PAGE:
Untitled From the Biographical Record of the Counties of Rock, Green, Grant, Iowa and Lafayette, Wisconsin, publ. 1901- page 629-630

GEORGE WASHINGTON RYLAND, ex-lieutenant-governor of the State of Wisconsin, and retired banker of Lancaster, Grant county, was born Dec. 19, 1827, near Selbysport, Garret Co., Md., a son of Sylvester RYLAND.

Our subject's father was born in 1796 on a farm, on which place he died at the age of seventy-eight years. His ancestor, Paul RYLAND, came from England to America in 1750, when twenty years old, settled in Berks county, Penn., was there married, and became the father of three sons, John, Andrew and James, the eldest of whom, with the father, served in the Continental army with Washington. John settled in Maryland after peace was declared, and from him is descended the gentleman whose name opens this biographical sketch; Andrew settled in Kentucky, and a number of his descendants went to Missouri, where they attained prominence - one as a judge of the Supreme Court of the State, and others as judges of lesser courts; James died young. The mother of George W. RYLAND bore the maiden name of Hannah COLLIER, was born in Somerset county, Penn., in 1803, and died at the age of sixty-two years. Her father, who was born in 1766, was of English and Dutch parentage. Her mother was born in 1764, and was of German extraction.

George W. RYLAND had but limited opportunities for an education in early youth, and after he left home, at the age of twenty-one years, he attended a graded school five months, working mornings, noons and evenings for his board. Subsequently he worked on a farm at $12 per month, taught a district school in the winter season, and in April, 1853, settled permanently in Lancaster. His first employment here was in the hay field for Gov. Dewey. The same season he engaged as clerk in the store of John ALCORN, where he was employed for fourteen months. In the fall of 1854 the mercantile firm of G. W. RYLAND & Co., of which Simon E. and John P. LEWIS were members, was organized. The ALCORN store was at the present Ivey & Webb stand. The new firm was in the building across the alley, the first one to burn in the big fire of 1888. The firm continued in business until May, 1860, when it was dissolved. In 1860 a low two story building, with gables to the north and south, stood on the ground now occupied by the Baxter block. George COX kept a grocery store there. Mr. RYLAND bought out his business, and in September of that year J. C. HOLLOWAY became associated with him, the firm establishing a new general merchandise business, including dry goods. The old building was pulled down, and they built the Milwaukee brick block which now stands there, and which was the first three story house erected in Lancaster.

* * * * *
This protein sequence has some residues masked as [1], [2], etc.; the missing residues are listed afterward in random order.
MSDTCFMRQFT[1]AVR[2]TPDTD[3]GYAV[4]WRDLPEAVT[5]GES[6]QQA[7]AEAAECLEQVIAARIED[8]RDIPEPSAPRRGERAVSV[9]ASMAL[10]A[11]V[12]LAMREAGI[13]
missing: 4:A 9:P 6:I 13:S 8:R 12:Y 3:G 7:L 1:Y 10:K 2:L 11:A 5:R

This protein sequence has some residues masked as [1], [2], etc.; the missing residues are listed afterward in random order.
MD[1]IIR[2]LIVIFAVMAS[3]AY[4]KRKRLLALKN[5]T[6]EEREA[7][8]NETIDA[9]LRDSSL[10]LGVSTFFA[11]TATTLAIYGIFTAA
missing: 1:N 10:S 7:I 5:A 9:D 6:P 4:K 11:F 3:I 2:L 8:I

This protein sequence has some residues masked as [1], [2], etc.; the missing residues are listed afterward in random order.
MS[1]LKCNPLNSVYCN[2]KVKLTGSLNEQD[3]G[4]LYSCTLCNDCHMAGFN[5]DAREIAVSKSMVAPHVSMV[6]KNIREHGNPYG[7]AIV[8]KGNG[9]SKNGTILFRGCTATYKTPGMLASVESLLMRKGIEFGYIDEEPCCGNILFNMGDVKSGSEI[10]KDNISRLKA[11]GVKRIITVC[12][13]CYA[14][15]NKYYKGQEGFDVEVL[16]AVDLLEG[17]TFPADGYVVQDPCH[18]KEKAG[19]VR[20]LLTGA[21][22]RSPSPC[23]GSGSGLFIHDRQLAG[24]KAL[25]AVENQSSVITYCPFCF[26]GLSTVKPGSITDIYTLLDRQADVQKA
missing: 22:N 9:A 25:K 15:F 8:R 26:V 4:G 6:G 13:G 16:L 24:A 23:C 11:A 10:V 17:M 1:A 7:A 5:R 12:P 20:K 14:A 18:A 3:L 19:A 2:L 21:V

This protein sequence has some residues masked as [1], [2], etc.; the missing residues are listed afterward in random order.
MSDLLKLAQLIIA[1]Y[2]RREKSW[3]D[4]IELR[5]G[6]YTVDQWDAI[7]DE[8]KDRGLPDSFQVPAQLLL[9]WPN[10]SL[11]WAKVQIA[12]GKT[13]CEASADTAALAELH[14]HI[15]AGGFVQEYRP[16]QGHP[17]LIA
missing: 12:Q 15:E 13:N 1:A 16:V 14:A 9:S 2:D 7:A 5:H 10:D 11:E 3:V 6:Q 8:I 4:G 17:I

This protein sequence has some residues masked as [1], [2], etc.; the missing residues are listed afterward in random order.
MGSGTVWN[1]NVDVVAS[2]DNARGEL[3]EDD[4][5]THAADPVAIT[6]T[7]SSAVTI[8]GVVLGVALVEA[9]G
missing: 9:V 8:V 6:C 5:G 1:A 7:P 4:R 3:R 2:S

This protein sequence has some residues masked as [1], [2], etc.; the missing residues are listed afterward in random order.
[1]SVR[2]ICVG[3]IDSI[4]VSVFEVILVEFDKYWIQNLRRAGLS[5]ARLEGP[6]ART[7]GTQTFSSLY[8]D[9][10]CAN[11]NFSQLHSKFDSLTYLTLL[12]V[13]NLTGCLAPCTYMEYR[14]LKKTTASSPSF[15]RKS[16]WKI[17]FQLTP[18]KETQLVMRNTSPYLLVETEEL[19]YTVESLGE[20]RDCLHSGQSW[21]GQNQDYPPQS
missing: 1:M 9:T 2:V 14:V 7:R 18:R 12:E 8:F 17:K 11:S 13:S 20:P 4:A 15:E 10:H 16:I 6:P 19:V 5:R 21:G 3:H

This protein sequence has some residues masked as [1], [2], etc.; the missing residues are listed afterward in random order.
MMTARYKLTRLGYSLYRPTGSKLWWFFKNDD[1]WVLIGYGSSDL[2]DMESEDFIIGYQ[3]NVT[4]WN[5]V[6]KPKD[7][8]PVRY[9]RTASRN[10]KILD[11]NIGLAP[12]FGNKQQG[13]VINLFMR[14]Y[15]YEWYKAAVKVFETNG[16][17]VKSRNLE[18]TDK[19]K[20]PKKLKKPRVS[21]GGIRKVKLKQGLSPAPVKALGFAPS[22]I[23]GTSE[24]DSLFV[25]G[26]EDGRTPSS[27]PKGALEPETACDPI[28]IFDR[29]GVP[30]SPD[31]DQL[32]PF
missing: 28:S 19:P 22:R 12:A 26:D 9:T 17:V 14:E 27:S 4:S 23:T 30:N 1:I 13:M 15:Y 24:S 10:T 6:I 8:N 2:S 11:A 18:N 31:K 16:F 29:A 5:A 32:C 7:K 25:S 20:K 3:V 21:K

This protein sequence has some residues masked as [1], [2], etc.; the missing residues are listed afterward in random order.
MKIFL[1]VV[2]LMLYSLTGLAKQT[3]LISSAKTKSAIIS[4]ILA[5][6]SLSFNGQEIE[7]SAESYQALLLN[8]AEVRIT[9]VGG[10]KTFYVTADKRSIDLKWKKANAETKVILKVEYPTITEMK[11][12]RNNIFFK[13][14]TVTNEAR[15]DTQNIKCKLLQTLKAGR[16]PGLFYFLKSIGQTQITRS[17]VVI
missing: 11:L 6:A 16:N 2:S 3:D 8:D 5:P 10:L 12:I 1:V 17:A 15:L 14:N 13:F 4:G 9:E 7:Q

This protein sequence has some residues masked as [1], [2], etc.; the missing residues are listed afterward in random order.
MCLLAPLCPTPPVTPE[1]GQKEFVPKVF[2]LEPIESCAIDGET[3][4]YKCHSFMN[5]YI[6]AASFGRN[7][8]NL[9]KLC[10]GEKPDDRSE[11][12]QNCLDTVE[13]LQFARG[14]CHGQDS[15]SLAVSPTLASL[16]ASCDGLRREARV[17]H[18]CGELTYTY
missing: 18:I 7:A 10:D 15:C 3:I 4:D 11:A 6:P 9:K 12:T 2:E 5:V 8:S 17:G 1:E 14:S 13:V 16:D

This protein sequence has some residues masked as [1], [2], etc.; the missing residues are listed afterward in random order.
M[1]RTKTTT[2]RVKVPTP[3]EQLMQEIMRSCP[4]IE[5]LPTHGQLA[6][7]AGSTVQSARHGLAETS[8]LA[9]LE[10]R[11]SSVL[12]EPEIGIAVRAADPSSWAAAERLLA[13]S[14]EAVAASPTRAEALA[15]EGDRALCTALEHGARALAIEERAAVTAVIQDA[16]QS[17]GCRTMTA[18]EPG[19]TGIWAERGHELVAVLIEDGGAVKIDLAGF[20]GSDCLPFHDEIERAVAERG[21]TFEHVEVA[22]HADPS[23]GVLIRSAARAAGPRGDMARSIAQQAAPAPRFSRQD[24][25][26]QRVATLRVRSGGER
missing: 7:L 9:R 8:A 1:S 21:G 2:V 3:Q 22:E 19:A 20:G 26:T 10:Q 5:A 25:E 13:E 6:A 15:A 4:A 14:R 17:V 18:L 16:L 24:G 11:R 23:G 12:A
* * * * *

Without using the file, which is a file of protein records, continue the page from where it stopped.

Here the firm began in the fall of 1860, to buy and sell exchange, for this purpose keeping an account with a New York house. They purchased drafts on New York and on London. This business in exchange was conducted by the firm until 1865, in which year they put up a sign across the west end of the building inscribed. "RYLAND & HOLLOWAY, Bankers." A room in the southwest corner of the building, with glass partitions, was set off from the store as the banking apartment. This was continued in connection with their mercantile business until the year 1869, when the latter branch was sold to Anton SCHMITT, and RYLAND & HOLLOWAY continued exclusively in the banking business until 1874. For this purpose they built and removed into the two story block adjoining, east of the original block. In this there was a secure vault, the first in the place constructed for banking purposes. In 1874 Mr. RYLAND bought out Mr. HOLLOWAY and became sole owner of the bank, continuing alone in the business until Oct. 1, 1880. At this date Richard MEYER, who had been the bank bookkeeper for a number of years, and his son, Richard MEYER, Jr., became partners, and the firm constituted of these three was organized under the name of "G. W. RYLAND & Co." The existence of this firm lasted six and a half years. It was dissolved May 1, 1887, when Mr. RYLAND retired, disposing of his interest to his partners.

At this time Mr. RYLAND took a rest. He was out of business until the 1st of October, 1888, when, with others, he established the "State Bank of Grant County." Its officers were John SCHREINER, president; G. W. RYLAND, vice-president; Joseph BOCK, cashier. The firm, with the same officers, continued in business for ten and a half years. Mr. RYLAND resigned and withdrew April 1, 1899. This date marks the end of a business career running from 1853 to 1899, all but a few years in the banking business, and with no cessation except the short period above mentioned before the opening of the State Bank.

In politics Mr. RYLAND is a Republican, was chairman of the town of Lancaster for twenty years, and for seventeen years, chairman of the county board. He was for two terms State Senator from Grant county, and for two terms was lieutenant governor. He was postmaster at Lancaster when Pierce was President, and again when Lincoln was President. In 1872 he was a delegate from his district to the National Republican Convention at Philadelphia that renominated Grant.

This biography generously submitted by Carol Holmbeck